I’ve worked with a few actors who’ve been addled by fame; they make for lovely anecdotes.
It would be nice, in a revolting way, if I could tell you about the titanic meltdown Julia Roberts had while acting in my play “Three Days of Rain.” The violent tirades, the hurled props, the abused feelings.
Sadly, she was impeccable.
Nobody wants to read about a vast star’s good behavior. The famous exist so that we can enjoy their success for a while then indulge our schadenfreude when they, seemingly inevitably, have their smash-ups.
God knows I expected something would happen: some small fit of pique, some egregious bit of behavior indicating that her world and ours occupied widely separate orbits. After all, she’d been a star since her teens and acting onstage is grueling, particularly when you haven’t done it before and are coming to it from a film career that has been marked by a failure to fail. She’s a keenly intelligent, witty woman; she must have known everyone would be gunning for her. And, I’ve been assured, we weren’t a success. But — pace the schadenfreudenistas — we had a very good time.
A strange time, too. Such a quiet play and such a noisy event. In the rehearsal room, I lost track of what was going to happen. Things became so normal so quickly. Joe Mantello, the director, has a Henry Higgins-ish penchant for treating all people the same way. The cast was made up of charming people: Paul Rudd and Bradley Cooper in addition to Julia. The experience was more interesting than real life in the way it always is when talented actors gather to work on a script. Once I looked over to our leading lady and sincerely thought “God, she’s sensationally charismatic; she ought to be a movie star.”
Reality didn’t set in — by which I mean become completely suspended — until performances started on Broadway on April 19, 2006.
Crowds gathered across the street to wait for the star to emerge from the stage door. I’m told that longer plays at neighboring theaters had their climaxes ruined nightly by the cheering. A large section of the audience was made up of people who had never been to the theater before, and I’m including “Cats.” One guy found his rear-orchestra seat unsatisfactory and decided it would be all right to view the play squatting at the head of the aisle. People held up signs proclaiming “We Love You, Julia!” (I haven’t done the research but I’m guessing Cherry Jones’ fans find ways to express their admiration that don’t involve oak tag paper.) At the final performance, dozens of people walked out half a minute before the final curtain, unable to take another second of this crappy play in which the actors just kept talking.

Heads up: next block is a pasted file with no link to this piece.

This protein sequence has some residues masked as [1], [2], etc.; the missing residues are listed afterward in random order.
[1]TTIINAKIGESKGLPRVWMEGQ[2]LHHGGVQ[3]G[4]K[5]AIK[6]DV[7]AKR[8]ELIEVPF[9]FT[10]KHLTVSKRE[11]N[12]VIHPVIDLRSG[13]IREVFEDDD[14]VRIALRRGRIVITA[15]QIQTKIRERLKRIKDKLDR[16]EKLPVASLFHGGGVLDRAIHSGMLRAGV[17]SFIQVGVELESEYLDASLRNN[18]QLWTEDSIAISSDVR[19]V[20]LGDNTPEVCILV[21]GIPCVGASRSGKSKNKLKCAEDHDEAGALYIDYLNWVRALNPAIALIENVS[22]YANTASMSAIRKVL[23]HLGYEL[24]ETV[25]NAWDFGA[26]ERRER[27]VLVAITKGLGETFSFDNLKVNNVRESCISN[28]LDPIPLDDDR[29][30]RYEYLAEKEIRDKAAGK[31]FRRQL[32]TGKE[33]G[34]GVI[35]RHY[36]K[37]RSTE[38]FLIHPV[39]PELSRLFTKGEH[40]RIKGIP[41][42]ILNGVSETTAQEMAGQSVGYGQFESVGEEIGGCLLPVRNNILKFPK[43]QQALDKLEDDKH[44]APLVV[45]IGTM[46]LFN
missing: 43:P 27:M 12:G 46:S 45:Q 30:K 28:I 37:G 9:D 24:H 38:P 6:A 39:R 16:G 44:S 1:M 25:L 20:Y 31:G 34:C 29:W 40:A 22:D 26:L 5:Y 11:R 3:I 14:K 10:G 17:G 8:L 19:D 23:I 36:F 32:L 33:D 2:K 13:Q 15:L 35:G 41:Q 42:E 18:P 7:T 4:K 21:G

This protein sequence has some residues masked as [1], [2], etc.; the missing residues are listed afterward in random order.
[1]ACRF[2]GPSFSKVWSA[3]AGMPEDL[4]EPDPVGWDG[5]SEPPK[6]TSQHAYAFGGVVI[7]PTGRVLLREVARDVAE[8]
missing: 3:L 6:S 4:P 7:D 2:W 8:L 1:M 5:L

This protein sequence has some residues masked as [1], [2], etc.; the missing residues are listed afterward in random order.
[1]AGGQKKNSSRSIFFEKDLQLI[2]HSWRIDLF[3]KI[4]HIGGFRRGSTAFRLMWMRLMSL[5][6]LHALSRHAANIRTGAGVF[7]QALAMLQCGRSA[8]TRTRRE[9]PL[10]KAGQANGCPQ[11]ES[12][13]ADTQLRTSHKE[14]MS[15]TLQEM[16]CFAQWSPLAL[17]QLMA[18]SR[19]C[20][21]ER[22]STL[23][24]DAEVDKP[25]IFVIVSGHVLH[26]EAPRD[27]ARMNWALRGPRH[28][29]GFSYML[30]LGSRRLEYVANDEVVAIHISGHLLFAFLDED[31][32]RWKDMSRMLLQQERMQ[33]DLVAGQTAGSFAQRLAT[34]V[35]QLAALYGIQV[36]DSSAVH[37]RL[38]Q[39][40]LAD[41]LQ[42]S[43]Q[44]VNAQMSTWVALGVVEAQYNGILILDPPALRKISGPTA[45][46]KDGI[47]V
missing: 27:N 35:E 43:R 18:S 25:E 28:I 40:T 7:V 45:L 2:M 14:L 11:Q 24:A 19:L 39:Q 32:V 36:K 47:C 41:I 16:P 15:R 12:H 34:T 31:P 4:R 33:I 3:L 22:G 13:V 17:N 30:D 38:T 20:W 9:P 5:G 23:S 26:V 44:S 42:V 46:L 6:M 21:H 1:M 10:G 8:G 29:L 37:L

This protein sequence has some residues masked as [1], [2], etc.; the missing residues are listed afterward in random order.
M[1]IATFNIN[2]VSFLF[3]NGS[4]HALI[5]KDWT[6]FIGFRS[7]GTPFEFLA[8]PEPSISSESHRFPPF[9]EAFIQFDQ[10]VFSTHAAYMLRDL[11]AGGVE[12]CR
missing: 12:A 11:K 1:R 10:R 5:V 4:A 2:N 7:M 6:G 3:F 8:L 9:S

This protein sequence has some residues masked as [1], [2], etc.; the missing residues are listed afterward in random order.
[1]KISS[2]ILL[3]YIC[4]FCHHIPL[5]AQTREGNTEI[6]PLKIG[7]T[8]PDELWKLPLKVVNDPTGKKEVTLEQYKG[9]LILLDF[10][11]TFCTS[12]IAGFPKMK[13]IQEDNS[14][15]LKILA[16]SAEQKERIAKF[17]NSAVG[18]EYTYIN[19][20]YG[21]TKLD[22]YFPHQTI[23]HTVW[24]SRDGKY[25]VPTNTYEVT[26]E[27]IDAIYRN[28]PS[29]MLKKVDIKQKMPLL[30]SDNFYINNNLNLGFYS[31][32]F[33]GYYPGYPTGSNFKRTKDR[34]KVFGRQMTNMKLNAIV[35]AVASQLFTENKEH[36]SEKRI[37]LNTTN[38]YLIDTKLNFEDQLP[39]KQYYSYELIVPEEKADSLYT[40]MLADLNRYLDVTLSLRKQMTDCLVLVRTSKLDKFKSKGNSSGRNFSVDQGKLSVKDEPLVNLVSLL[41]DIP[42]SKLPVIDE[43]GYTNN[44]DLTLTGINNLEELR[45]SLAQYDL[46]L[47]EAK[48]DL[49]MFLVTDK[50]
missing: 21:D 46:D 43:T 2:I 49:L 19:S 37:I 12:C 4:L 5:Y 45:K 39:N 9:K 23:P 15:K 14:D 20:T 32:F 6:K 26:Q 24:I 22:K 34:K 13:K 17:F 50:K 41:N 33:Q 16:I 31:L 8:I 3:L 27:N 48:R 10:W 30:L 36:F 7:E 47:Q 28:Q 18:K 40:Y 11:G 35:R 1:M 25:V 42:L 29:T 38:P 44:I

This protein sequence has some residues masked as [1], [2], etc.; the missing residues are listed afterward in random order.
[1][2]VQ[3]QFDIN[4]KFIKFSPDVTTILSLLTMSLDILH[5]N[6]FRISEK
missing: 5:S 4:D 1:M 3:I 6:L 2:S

In a way, I don’t blame them. The build-up had been so enormous, so hormonally charged, that anything short of having Pretty Woman enter on a gold elephant was bound to disappoint.
Through it all — and I’m sorry about this but I’m going to praise the giant movie star again — she was intrepid, and steady in surprising ways. The stage manager reports indicated that her performance was absolutely reliable throughout the run — energized, shape-maintaining, secure. This is one of the hardest things to achieve; it can elude even the most seasoned stage veterans.
My favorite response to the production came from a wonderful American playwright (who would probably not mind my identifying him, but I haven’t asked so I’ll just call him a Wonderful American Playwright) who saw two previews in the same week. He left me a message in which he noted how much her performance had grown in a matter of days and then made a lovely prediction: He thought she would grow into her generation’s Claudette Colbert, a radiant screen actor who became an equally enchanting stage star. I wouldn’t be surprised if this happened. She seemed to have a good time. She seemed to thrive on how difficult, how dangerous it was and how brave she had to be to take it on. She seemed like a happy woman.
Editor’s note: For the record, Julia Robert’s performance in “Three Days of Rain” took its knocks but did win kudos from Gotham’s two major female critics. USA Today’s Elysa Gardner found Roberts “credible, compelling and sweetly funny. And she manages a tender chemistry with each of her costars.” And Newsday’s Linda Winer opined, “Roberts has the gift of being able to seem grave and bright at the same time.” Winer later said: “I think my colleagues, most of whom are male, were upset she wasn’t doing her Julia Roberts twinkle routine from the movies. She was, in fact, playing the character.”